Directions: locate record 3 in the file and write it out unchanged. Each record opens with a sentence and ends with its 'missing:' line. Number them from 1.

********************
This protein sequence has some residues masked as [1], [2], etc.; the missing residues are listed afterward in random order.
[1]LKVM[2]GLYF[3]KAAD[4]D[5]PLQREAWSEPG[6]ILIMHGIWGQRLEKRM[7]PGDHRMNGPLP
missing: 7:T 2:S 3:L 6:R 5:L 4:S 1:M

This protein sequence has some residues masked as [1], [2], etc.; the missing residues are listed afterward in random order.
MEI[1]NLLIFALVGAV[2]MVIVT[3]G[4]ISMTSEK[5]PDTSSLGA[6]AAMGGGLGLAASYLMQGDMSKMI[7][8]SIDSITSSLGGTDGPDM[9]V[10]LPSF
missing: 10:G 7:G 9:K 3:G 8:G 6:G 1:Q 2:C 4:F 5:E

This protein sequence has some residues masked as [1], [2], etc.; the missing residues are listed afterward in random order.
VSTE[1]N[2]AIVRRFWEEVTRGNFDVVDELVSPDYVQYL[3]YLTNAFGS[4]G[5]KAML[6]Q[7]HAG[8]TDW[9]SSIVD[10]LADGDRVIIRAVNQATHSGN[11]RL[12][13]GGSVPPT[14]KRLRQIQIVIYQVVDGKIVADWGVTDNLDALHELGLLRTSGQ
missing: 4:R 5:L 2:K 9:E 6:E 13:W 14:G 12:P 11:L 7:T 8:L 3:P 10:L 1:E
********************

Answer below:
This protein sequence has some residues masked as [1], [2], etc.; the missing residues are listed afterward in random order.
VSTE[1]N[2]AIVRRFWEEVTRGNFDVVDELVSPDYVQYL[3]YLTNAFGS[4]G[5]KAML[6]Q[7]HAG[8]TDW[9]SSIVD[10]LADGDRVIIRAVNQATHSGN[11]RL[12][13]GGSVPPT[14]KRLRQIQIVIYQVVDGKIVADWGVTDNLDALHELGLLRTSGQ
missing: 4:R 5:L 2:K 9:E 6:E 13:W 14:G 12:P 11:L 7:T 8:L 3:P 10:L 1:E